The damp conditions which have buoyed expectations for Argentina’s corn and soybean output are causing headaches for growers too, in slowing early harvesting, with delays already evident in sunflower combining.
Unusually wet weather in Argentina has been viewed as, largely, beneficial for farmers, in ensuring enough moisture for good growth of corn and soybean crops, both of which could set all-time highs.
“Argentina is expected to harvest record volumes of corn and soybeans following a very wet summer growing season,” said Gail Martell at Martell Crop Projections.
“Yield estimates have been raised in both crops, based on projections from local sources,” with a late rush in sowings, encouraged by the boost to prices from ag reforms brought in by the country’s new government, also boosting production prospects.
And more rain is on its way, with the country set for an “upturn in showers later this week and over the weekend”, according to weather service MDA.
‘Slow harvest progress’
This rain may further help prospects for second crop soybeans, MDA said.
However, it flagged that the wet weather outlook looks negative overall for corn and soybean outlook, meaning “slow early harvesting”.
Already, slowdowns have been evident in the harvest of sunflowerseed, of which Argentina is one of the world’s top producers, being a big shipper of sunflowerseed meal and sunoil too.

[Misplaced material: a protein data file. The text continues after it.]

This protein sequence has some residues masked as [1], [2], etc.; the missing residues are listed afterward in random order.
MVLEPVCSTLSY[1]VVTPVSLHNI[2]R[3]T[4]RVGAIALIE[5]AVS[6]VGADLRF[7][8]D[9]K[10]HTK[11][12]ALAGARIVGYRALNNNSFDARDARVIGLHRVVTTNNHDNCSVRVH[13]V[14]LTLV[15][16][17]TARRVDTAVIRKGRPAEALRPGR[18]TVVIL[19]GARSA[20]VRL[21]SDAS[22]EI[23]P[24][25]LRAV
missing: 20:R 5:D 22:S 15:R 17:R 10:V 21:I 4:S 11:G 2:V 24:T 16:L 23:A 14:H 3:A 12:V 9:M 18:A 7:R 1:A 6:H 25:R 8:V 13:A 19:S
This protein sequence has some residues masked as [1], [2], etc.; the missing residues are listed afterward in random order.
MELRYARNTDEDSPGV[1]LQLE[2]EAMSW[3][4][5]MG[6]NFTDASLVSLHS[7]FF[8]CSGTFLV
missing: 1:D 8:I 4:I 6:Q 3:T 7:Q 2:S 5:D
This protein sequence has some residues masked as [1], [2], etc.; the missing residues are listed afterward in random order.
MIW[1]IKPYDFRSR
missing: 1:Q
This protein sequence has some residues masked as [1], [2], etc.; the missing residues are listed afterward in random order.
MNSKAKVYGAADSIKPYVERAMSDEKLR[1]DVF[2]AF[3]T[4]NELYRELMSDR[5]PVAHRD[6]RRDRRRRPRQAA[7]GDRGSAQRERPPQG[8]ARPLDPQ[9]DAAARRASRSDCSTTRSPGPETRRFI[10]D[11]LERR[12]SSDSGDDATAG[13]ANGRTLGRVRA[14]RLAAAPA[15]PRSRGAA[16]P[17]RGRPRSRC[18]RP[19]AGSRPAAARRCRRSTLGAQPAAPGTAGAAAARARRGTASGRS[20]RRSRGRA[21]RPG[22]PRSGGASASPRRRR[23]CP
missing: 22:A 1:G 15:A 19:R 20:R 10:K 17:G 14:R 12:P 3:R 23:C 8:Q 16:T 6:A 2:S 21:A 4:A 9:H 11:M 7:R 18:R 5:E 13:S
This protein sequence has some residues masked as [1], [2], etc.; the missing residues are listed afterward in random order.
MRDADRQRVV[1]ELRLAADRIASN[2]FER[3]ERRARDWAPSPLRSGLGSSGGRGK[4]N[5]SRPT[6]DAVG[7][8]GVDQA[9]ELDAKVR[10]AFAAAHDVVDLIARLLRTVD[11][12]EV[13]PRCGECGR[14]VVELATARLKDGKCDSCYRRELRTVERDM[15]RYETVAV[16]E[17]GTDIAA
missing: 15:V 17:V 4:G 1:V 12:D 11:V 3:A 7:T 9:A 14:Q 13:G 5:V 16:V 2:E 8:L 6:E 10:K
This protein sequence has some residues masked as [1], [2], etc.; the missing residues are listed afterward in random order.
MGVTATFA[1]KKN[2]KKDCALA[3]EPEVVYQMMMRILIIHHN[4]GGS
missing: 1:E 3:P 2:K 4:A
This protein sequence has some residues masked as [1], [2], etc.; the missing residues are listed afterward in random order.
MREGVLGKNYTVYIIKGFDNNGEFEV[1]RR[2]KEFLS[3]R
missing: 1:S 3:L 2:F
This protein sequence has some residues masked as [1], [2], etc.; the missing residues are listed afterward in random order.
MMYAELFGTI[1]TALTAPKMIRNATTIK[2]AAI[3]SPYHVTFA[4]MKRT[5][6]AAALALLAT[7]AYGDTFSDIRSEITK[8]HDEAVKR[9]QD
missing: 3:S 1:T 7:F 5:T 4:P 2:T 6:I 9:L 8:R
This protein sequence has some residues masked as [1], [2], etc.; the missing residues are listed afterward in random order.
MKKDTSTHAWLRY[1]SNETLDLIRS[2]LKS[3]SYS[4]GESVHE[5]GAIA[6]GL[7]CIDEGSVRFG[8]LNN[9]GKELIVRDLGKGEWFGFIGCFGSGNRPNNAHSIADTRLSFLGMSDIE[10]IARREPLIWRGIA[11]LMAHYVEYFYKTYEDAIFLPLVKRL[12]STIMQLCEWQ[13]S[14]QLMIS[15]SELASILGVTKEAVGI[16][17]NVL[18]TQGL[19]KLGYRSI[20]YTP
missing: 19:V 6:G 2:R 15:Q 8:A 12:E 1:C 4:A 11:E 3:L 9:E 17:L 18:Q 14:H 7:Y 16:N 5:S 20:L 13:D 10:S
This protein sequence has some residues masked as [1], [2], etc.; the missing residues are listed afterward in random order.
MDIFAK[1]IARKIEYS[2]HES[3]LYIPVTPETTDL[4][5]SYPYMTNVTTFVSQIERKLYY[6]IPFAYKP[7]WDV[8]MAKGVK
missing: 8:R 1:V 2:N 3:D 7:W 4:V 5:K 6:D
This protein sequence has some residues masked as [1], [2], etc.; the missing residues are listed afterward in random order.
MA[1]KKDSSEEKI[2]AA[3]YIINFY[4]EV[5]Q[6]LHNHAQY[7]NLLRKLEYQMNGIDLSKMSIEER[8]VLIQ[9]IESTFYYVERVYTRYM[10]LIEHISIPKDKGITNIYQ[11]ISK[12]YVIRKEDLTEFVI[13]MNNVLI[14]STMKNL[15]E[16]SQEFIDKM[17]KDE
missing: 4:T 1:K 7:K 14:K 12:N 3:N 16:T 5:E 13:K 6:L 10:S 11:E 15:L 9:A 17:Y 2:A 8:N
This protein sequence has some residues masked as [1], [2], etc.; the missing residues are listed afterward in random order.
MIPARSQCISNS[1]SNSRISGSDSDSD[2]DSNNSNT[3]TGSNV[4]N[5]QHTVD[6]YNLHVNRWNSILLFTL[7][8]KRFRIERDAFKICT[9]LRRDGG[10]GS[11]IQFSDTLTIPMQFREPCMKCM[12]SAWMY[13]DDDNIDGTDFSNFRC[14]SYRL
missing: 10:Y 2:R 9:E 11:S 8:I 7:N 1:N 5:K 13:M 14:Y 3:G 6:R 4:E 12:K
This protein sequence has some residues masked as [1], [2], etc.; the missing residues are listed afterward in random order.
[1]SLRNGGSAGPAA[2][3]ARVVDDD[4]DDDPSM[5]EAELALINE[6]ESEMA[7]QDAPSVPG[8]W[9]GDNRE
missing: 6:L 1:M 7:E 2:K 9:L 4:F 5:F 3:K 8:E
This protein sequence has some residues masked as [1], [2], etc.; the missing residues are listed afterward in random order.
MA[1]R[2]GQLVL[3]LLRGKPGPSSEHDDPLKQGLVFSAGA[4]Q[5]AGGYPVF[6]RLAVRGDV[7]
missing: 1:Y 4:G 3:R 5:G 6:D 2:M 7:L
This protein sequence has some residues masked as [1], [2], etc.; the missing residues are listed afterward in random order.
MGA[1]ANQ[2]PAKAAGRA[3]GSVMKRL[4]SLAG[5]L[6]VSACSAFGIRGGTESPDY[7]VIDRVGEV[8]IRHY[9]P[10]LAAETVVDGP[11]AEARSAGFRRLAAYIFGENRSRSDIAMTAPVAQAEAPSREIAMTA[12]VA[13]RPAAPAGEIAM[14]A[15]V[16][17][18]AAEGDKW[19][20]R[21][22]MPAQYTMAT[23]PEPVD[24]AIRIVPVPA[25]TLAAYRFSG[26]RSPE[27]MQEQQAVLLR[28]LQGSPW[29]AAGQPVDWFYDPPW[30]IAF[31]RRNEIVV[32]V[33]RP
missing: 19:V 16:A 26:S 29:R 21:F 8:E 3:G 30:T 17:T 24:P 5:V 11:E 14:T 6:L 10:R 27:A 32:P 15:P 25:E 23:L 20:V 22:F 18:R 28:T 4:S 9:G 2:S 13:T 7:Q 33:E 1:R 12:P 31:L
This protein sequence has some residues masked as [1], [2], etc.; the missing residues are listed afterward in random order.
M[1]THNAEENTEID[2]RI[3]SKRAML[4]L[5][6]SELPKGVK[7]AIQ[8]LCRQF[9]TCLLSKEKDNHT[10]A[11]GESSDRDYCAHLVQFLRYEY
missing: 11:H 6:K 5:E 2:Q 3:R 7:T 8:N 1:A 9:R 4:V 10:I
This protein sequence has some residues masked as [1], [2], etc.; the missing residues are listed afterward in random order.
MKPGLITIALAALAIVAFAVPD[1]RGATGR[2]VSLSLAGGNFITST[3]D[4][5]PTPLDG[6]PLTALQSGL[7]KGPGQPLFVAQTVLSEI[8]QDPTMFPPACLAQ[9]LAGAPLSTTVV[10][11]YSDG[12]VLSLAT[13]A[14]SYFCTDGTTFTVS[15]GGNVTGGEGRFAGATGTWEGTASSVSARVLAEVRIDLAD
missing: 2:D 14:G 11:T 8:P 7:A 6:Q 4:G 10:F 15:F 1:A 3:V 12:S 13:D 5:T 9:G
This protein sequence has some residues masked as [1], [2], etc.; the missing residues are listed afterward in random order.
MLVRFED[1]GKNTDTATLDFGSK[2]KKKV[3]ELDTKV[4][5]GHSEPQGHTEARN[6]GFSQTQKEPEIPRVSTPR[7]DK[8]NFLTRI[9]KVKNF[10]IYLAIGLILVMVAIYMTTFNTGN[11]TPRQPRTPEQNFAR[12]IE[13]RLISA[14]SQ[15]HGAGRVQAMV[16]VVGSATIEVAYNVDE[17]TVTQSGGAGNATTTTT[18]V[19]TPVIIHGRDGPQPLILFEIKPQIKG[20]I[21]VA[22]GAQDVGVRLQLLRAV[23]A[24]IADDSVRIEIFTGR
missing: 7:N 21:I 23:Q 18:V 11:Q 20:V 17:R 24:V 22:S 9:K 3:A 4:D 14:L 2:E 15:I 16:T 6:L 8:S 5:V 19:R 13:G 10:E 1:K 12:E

“A combination of factors, including late planting, slow crop development, and continued rainy weather, has delayed the harvest of Argentina’s 2015-16 sunflowerseed crop,” the US Department of Agriculture said.
Central and south western Buenos Aires province, and southern La Pampa, in particular “continue to report slow harvest progress and harvest interruptions”.
The wet weather, in encouraging weeds, is presenting extra problems too – both in clogging combines and meaning high levels of impurities in harvested crop.
“Warm weather and high humidity during January, February, and March contributed to increased weed and disease infestation,” the USDA report said.
“A lack of adequate weed control along with heavy rain in the last half of February resulted in abundant weed growth, which slowed combine operations, increased the moisture content of harvested crops, and contaminated the collected seed.”
The levels of weed seeds means that “to maximise the price received for the crop, Argentine farmers will have to segregate field harvests” based on impurity levels.
(Source – http://www.agrimoney.com/news/wetness-begins-to-turn-from-friend-to-foe-for-argentine-growers–9461.html)